Wednesday, February 09, 2011

Precedential No. 4: TTAB Finds That "NKJV" Has Acquired Distinctiveness for Bibles

Reversing a refusal to register the mark NKJV for bibles, the Board found that, in light of Applicant's long use, substantial sales and advertising, and ownership of two incontestable 2(f) registrations for marks that include the term NKJV, the mark had acquired distinctiveness. In re Thomas Nelson, Inc., 97 USPQ2d 1712 (TTAB 2011) [precedential].


Mere Descriptiveness: The Board observed that, for NKJV to be merely descriptive of bibles, the evidence must show that (1) NKJV is an abbreviation for “New King James Version”; (2) “New King James Version” is merely descriptive of bibles; and (3) a relevant consumer viewing NKJV in connection with bibles would recognize it as an abbreviation of the term “New King James Version.”

First, the Board concluded that NKJV is an abbreviation for New King James Version, based on Acronymfinder.com and other website evidence, on the use of various acronyms or initials for various version of the Bible, and on Applicant's own registered mark NKJV NEW KING JAMES VERSION, which suggests that NKJV is an acronym for NEW KING JAMES VERSION.

Next, based on dictionary definitions and website evidence, the Board found that NEW KING JAMES VERSION is descriptive of a particular version of the Bible.

Finally, the website evidence demonstrated that "consumers viewing the term NKJV used in connection with bibles would recognize that term as an abbreviation for 'New King James Version.'"

The Board suggested that Applicant and the Examining Attorney should have resolved this issue without the need for an appeal.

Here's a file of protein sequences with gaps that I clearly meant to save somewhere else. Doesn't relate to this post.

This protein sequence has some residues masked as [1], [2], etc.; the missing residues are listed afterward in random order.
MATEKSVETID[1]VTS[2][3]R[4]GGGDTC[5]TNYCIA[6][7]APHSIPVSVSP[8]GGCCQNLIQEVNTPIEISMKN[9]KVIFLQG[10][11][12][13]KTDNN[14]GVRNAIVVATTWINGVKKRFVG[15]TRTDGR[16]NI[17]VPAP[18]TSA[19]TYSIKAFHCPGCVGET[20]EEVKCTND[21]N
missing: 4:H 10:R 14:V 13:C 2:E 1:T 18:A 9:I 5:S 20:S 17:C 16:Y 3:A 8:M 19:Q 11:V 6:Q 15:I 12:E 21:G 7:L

Acquired Distinctiveness: The Board was also not happy with the Examining Attorney's refusal to accept Applicant's 2(f) claim:

In view of the evidence of acquired distinctiveness submitted by applicant (i.e., substantially exclusive and continuous use over a long period of time, substantial sales and advertising expenditures) as well as applicant’s two previously registered marks, to hold that the initials NKJV has not acquired distinctiveness when the same term is the subject of two incontestable registrations under the provisions of Section 2(f) appears illogical on its face. Thus, under the facts before us, we find that the evidence of record is sufficient to support the finding that the mark NKJV mark used in connection with bibles has acquired distinctiveness.

And so the Board reversed the refusal, finding that the mark has acquired distinctiveness under Section 2(f).

Text Copyright John L. Welch 2011.

6 Comments:

At 9:28 AM, Blogger Gauche said...

I wonder why this application wasn't refused as the title of a single creative work. When the Applicant's copyright on the New King James Version expires, what will competing publishers call it other than "New King James Version" or "NKJV"?

 
At 10:51 AM, Blogger Robert said...

Thomas Nelson uses NKJV on a series of titles related to the Bible. Bibles, study Bibles, Bibles with concordances, devotionals, inspirationals, books devoted to key books of the Bible, commentaries. The list of titles is rather long, and Thomas Nelson has built a rather successful business based on devout evangelical Christians' desire to spend money on Christian titles.